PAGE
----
[fog, fawg]


verb (used with object), fogged, fog·ging.

verb (used without object), fogged, fog·ging.

to become enveloped or obscured with or as if with fog.
Photography. (of a negative or positive) to become affected by fog.

Origin of fog

1535–45; perhaps by back formation from foggy. See fog2
Related formsfog·less, adjectiveun·fogged, adjectiveun·fog·ging, adjective

Synonyms for fog

3. obfuscation. See cloud. 7. becloud, obfuscate, dim, blur, darken. 8. daze, befuddle, muddle, mystify.

Antonyms for fog

3. clarity. 7. clarify. 10. clear. Unabridged Based on the Random House Unabridged Dictionary, © Random House, Inc. 2019

Examples from the Web for fogged

Contemporary Examples of fogged

Historical Examples of fogged

  • Perhaps the tape was fuzzy or it may have been fogged in transit by radiation.

    Mezzerow Loves Company

    Floyd L. Wallace

  • Before you did this, you fogged your mind with all sorts of fantastic ideas.

    Double Harness

    Anthony Hope

  • He wiped the blood from his eyes, but his vision was fogged.

  • He could only think of it now with a bitterness that fogged his judgment.

    Old Mole

    Gilbert Cannan

  • If your home field was fogged in you were directed to another field.

British Dictionary definitions for fogged




photog affected or obscured by fog




a mass of droplets of condensed water vapour suspended in the air, often greatly reducing visibility, corresponding to a cloud but at a lower level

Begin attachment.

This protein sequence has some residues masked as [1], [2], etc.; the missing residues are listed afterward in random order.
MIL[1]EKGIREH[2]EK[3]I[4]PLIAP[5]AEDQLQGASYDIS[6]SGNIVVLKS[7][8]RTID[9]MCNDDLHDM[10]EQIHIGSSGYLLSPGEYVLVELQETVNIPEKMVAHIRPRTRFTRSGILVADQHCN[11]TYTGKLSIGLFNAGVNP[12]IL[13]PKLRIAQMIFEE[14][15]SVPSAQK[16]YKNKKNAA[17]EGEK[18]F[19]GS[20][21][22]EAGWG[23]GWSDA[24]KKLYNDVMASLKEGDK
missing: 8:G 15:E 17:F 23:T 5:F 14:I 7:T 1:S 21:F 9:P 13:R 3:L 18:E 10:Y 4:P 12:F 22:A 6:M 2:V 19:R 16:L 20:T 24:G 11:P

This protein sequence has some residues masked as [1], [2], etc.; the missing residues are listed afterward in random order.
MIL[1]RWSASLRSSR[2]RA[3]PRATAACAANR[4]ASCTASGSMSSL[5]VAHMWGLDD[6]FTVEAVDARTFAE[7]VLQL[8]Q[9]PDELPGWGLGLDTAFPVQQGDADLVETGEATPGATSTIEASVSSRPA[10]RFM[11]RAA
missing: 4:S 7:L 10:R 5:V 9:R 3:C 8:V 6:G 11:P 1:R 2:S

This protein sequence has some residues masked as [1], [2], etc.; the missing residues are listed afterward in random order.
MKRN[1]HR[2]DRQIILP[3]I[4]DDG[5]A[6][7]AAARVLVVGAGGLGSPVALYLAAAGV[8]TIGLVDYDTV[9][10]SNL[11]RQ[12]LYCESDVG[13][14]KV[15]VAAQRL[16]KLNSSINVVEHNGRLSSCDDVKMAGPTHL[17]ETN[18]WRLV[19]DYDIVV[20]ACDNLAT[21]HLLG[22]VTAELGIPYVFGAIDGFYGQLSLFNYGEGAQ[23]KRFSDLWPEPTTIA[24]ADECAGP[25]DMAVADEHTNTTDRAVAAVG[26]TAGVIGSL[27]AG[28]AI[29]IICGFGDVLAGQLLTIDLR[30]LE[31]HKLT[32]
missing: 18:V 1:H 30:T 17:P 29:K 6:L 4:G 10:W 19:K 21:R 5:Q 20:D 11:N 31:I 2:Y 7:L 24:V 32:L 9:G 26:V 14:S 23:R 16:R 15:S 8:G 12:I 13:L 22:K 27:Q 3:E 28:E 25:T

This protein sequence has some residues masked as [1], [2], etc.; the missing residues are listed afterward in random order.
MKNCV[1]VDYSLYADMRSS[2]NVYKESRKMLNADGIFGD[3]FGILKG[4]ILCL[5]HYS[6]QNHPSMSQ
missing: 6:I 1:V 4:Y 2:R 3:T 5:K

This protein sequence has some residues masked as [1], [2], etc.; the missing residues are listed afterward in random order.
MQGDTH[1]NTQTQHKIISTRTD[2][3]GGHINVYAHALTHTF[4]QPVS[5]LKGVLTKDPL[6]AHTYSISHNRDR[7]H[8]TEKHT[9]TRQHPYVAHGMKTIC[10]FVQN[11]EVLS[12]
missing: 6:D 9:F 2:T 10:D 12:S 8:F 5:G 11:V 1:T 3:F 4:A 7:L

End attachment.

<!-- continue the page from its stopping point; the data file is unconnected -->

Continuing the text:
a cloud of any substance in the atmosphere reducing visibility
a state of mental uncertainty or obscurity
photog a blurred or discoloured area on a developed negative, print, or transparency caused by the action of extraneous light, incorrect development, etc
a colloid or suspension consisting of liquid particles dispersed in a gas

verb fogs, fogging or fogged

to envelop or become enveloped with or as if with fog
to confuse or become confusedto fog an issue
photog to produce fog on (a negative, print, or transparency) or (of a negative, print, or transparency) to be affected by fog

Word Origin for fog

C16: perhaps back formation from foggy damp, boggy, from fog ²




  1. a second growth of grass after the first mowing
  2. grass left to grow long in winter

Word Origin for fog

C14: probably of Scandinavian origin; compare Norwegian fogg rank grass
Collins English Dictionary - Complete & Unabridged 2012 Digital Edition © William Collins Sons & Co. Ltd. 1979, 1986 © HarperCollins Publishers 1998, 2000, 2003, 2005, 2006, 2007, 2009, 2012

Word Origin and History for fogged



"thick, obscuring mist," 1540s, probably from a Scandinavian source akin to Danish fog "spray, shower, snowdrift," Old Norse fok "snow flurry," fjuk "snow storm." Cf. also Old English fuht, Dutch vocht, German Feucht "moist." Figurative phrase in a fog "at a loss what to do" first recorded c.1600.



"long grass," c.1300, probably of Scandinavian origin, cf. Norwegian fogg "long grass in a moist hollow," Icelandic fuki "rotten sea grass." The connection to fog (n.1), via a notion of long grass growing in moist dells of northern Europe, is tempting but not proven. Watkins suggests derivation from PIE *pu- "to rot, decay."



1590s, from fog (n.1). Related: Fogged; fogging.

Online Etymology Dictionary, © 2010 Douglas Harper

fogged in Science



A dense layer of cloud lying close to the surface of the ground or water and reducing visibility to less than 1 km (0.62 mi). Fog occurs when the air temperature becomes identical, or nearly identical, to the dew point.
An opaque or semiopaque condensation of a substance floating in a region or forming on a surface.
The American Heritage® Science Dictionary Copyright © 2011. Published by Houghton Mifflin Harcourt Publishing Company. All rights reserved.

Idioms and Phrases with fogged


see in a fog.

The American Heritage® Idioms Dictionary Copyright © 2002, 2001, 1995 by Houghton Mifflin Harcourt Publishing Company. Published by Houghton Mifflin Harcourt Publishing Company.